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With the nominations for prospective full-time officers opening on the 9th of February, we thought you should have an understanding of what the job entails. Siren newbie Rachel Hodgson had a chat with the six current FTOs, as well as AU President Dan Ryan-Lowes, to find out what they’ve been up to this year and what you can expect from the elections in March.

By Rachel Hodgson

Last week I spoke with the current full-time officers of the Students’ Union and the AU President to discover what it was like to be so involved in the goings-on of the university. Working as a full-time officer requires a huge level of dedication; a full-time, paid job where they work for the advancement of the students.

The current FTOs are Luke James (President), Eleri Jones (Women’s Officer), Tom Upton (Societies and Services Officer), Charlotte Britton (Welfare Officer), Rhiannon Hedge (Education Officer), and Mahaboob Basha (International Officer). I also interviewed Dan Ryan-Lowes, (also known as Flash), to find out what his thoughts were on the introduction of the new Sports Officer position.

Luke James (President)

When I met with Luke James, he described what his job entailed with one word: ‘everything’. From attending meetings to discussing the University’s strategy for post-grad courses to launching the Students’ Union joint history project with the History department; no one can say that the President has a boring job. When asked how his year in office has been, Luke described it as ‘different, busy [and] challenging’.

Although his main job is managing the overall running of the Students’ Union such as his statutory responsibilities of representing the Students’ Union and University committees, he also has to attend to the projects originally outlined in his manifesto. During his time in office, arguably one his most advantageous achievements has been the re-branding of what are now known as Student Forums, and making them accessible online through live-streaming on the SU website. When asked what his opinion was on the upcoming elections he believed they would be ‘good elections’ and hoped for ‘lots of dynamic people with well-reasoned arguments that they’re passionate about’ to come forward and bring new ideas into the SU.

He expressed disappointment toward the dissolving of the Athletic Union and its forthcoming merger with the Union as it has a ‘long history that needs to be respected’, but he also believed that the introduction of a full-time Sports Officer ‘can only be a good thing’, as it will encourage more students to become involved with the Union; which is something Luke believes all the officers have to ‘take responsibility for’.

Eleri Jones (Women’s Officer)

Eleri, far right, at a Swansea pro-choice campaign

Eleri entered the political sphere gradually, with some small involvement in her first year, until she decided to run for the position of Women’s Officer in her third year. Eleri is currently the only full-time Women’s Officer in Wales; unlike other universities when they are usually either part of an executive team or are replaced by ‘equality and diversity officers’, something Eleri deems ‘counter-productive’. Her main focus is to ensure female students are well-represented; provide information on various issues; and offer support and advice when needed. Eleri also supports liberation and minorities within Swansea University; sitting on boards such as the Gender Equality Working Group.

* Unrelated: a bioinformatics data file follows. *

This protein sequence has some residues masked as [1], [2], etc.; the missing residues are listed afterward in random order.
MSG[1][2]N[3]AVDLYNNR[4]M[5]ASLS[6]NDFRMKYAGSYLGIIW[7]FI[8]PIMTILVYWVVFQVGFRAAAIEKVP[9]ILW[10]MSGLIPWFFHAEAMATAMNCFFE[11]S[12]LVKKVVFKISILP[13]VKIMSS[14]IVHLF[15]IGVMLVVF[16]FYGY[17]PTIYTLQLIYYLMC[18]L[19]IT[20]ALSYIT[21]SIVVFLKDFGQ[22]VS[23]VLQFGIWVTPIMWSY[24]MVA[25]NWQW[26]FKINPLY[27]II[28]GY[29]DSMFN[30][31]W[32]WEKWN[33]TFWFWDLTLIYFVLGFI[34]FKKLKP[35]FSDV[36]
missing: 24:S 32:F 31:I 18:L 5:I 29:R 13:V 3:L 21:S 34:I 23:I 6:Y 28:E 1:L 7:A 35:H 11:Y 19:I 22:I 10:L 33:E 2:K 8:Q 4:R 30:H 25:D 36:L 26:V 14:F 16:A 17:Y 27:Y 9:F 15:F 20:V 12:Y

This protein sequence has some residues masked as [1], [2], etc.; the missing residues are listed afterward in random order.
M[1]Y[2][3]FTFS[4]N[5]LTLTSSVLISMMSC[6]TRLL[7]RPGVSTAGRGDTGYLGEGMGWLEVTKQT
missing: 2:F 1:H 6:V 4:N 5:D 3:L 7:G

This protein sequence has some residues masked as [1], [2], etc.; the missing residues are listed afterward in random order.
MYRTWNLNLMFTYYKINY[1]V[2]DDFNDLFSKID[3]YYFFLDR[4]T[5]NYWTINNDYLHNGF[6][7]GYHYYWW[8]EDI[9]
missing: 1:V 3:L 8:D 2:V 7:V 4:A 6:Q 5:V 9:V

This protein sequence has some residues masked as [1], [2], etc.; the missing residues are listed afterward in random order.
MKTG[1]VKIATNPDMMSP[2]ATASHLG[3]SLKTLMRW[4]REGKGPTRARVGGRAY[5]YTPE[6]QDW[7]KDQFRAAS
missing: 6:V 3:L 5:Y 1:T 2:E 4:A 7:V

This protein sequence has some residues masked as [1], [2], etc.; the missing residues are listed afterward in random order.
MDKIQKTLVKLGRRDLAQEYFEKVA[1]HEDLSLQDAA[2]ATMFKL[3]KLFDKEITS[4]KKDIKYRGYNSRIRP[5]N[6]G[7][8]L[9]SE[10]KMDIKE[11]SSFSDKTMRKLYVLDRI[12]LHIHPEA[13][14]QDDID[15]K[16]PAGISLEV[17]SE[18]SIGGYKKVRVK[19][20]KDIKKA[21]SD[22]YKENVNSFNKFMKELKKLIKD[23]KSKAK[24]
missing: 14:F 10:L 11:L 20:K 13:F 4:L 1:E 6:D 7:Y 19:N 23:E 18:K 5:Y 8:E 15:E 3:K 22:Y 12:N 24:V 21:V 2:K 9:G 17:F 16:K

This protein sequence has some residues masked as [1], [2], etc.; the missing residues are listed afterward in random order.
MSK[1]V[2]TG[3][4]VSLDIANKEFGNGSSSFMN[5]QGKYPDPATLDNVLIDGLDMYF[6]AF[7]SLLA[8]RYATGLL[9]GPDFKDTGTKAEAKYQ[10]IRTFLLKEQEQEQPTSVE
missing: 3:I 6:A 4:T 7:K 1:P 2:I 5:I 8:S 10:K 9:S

Although the position differed from Eleri’s original expectations, she believed that her year in office has been successful. Although he transition from a student into a full time job proved difficult at first, she proved herself more than worthy of the post; saving the Woman’s Centre on her second day in office by obtaining £10,000 in funding. In her opinion, the toughest thing that she had to face was the instigation of the Zero Tolerance policy. Although her predecessor Raegan Healey put through the motion; it fell upon Eleri to organise the training of Swansea University bar staff and the door security- as well as re-writing policies and organising publicity. Eleri explained that there were ‘a lot of misconceptions that surrounded the campaign’, and that it soon became apparent that people believed the campaign was solely focused on women, when its actual aim was the protection of all genders. ‘I want to make it so its second nature to students to come forward,’ Eleri said.

Through her numerous achievements it is obvious that Eleri has had a successful year, therefore she is understandably glad that she decided to run for the position at the last minute. With this in mind, Eleri recommends that if anyone has the desire to apply to run for the position of Women’s Officer in February then they should definitely go for it!

Tom Upton (Societies and Services Officer)

Tom Upton represents all societies of the university plus the commercial services of the union, which include two bars, two nightclubs, three shops, a nursery, an advice centre, a travel shop and an events department. Tom explained his role in societies as a democratic role: offering aid when needed and attending general meetings and elections. Despite describing last term as ‘exhausting’ Tom believes he has had a good year, with the ‘best fresher’s week the university has had in years’ due to a massive influx of societies that are now available to students. The main win Tom thought he had achieved for societies was that they no longer had to pay for the rooms they used due to losing the dining rooms to asbestos, explaining that it was ‘one less thing the society had to worry about.’

When asked for his opinion on the upcoming elections he became very enthused. ‘I want people to run for my job’, he said. His main advice for students considering running for the position was to ‘be yourself and be genuine, people just want to know you care.’